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Can Georgia Develop a Knowledge-Based Economy?

Wednesday, April 23, 2014
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Alternative energy projects covered

26/10/2013 18:05 (178 Day 17:42 minutes ago)

The FINANCIAL -- Lloyd’s coverholder GCube, which underwrites on behalf of Lloyd’s syndicates, along with German reinsurer Munich RE, have been appointed by the Saudi Arabian power company, ACWA Power, to deliver specialist insurance and risk advisory services for its flagship 160MW Concentrated Solar Power (CSP) project Noor 1 in Ouarzazate, Morocco, according to Lloyd's.


The renewable energy and power practice of broker Marsh worked with local partner AFMA Group to structure a risk transfer programme that covers the project from construction to full commercial operation.

ACWA Power’s Noor 1 project is the largest CSP project outside of North America. Comprising a solar field, a power block and a thermal energy storage system, it is due to generate 160MW of electricity with up to three hours of storage.

The single policy wording programme, for which GCube and Munich Re are joint leaders, will underwrite coverage for the marine transportation, construction all risks, advanced loss of profit and public liability risks over the 28 month installation phase and the first year of the project’s full commercial operation.

GCube’s senior underwriter Charlie Richardson described the project as groundbreaking: “This project is the first commercial scale standalone CSP project in North Africa and it and will form the first part of a broader solar power complex with total capacity of 500 MW,” Richardson said. “It is not an everyday project as you have to cope with a relatively new and still developing technology, often located in desert areas, creating additional challenges.”

Munich RE’s Stephan Laemmle told that Munich Re and GCube have agreed a joint 50% lead line on the placement. “We have also together developed a new placement structure that can be replicated for all future CSP assets lead by the two most experienced insurers in the world for renewable energy and engineering lines respectively,” he said.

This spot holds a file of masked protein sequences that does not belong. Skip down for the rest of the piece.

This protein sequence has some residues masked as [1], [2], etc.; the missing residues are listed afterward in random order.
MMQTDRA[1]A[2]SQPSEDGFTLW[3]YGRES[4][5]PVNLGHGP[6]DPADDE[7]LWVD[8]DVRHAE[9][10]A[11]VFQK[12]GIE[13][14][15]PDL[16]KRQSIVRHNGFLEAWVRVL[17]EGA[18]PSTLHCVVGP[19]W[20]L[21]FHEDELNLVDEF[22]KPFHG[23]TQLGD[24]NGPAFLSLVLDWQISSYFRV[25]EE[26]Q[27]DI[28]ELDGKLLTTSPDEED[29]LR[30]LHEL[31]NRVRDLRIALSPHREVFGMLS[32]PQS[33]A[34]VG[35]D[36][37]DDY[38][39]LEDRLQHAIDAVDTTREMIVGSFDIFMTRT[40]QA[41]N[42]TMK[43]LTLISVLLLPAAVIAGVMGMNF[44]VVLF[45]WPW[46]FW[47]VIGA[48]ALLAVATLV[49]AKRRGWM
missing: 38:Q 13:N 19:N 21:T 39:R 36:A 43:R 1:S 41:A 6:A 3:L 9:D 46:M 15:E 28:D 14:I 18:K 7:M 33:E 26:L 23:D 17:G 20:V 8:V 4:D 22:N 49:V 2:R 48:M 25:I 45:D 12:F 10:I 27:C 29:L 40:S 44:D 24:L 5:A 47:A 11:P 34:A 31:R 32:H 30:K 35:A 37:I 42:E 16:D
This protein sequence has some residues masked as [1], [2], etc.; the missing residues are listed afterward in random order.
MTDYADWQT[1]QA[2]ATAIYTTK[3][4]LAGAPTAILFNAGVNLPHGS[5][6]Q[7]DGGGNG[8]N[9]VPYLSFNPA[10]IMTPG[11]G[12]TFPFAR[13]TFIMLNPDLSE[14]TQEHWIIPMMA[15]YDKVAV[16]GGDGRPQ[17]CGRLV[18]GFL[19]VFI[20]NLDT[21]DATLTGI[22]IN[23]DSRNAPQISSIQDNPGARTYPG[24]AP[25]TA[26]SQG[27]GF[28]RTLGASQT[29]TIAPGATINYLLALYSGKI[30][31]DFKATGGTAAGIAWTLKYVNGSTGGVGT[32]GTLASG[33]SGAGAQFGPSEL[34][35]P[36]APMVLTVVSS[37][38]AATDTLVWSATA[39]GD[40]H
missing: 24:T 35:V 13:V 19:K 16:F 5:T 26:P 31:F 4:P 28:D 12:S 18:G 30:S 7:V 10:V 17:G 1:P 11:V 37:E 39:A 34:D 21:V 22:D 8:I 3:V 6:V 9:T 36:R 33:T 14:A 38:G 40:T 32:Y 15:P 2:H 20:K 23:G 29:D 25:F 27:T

“Working with Marsh, Munich Re and GCube on these projects has given us the confidence to continue our ambitious plans for CSP solar. By having our assets, equipment and revenue risks protected, we are able to ensure our projects are investible in future and will consistently supply the energy that is expected. We look forward to working with our insurance partners on other projects in future," said Kalyan Noorani, director of Insurance & Risk at ACWA Power.

Closer to home, GCube has been chosen to provide insurance underwriting services for two of the UK’s biggest biomass projects. The first development, Ridham Dock, in Kent, is a waste wood pellet heat combustion facility that is due to provide 80MW of electricity to the UK grid. The developer, Renewable Energy Projects Limited, expects the plant to be completed by March 2015.

The second project is an £80million, 15MW, combined heat and power plant in Lisahally, Belfast that is also scheduled for completion in 2015. Similar to Ridham Dock, the project will secure the majority of its fuel from waste wood supplies. Developed by Evermore Renewable Energy, the project has secured £20million in funding from the UK’s Government’s Green Investment Bank and should provide power for 25,000 homes.



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Parliament issues strong call for EU lobby transparency register to become mandatory

16/04/2014 16:53 (6 Day 18:54 minutes ago)

The FINANCIAL -- The report approved by MEPs gives an important signal to the European Commission that a far more ambitious approach is needed to secure genuine lobby transparency in the EU, according to EUbusiness Ltd.



Major Cloud Service Providers Slash Prices; Threaten Smaller Players’ Existence: IDC Warns

19/04/2014 13:40 (3 Day 22:07 minutes ago)

The FINANCIAL -- In the last week of March, major Cloud Service Providers (CSPs) in Asia dropped their prices for core services dramatically and IDC believes that this will make it very difficult for smaller CSPs to remain in business if they continue to rely on provision of basic, undifferentiated services, according to International Data Corporation (IDC).

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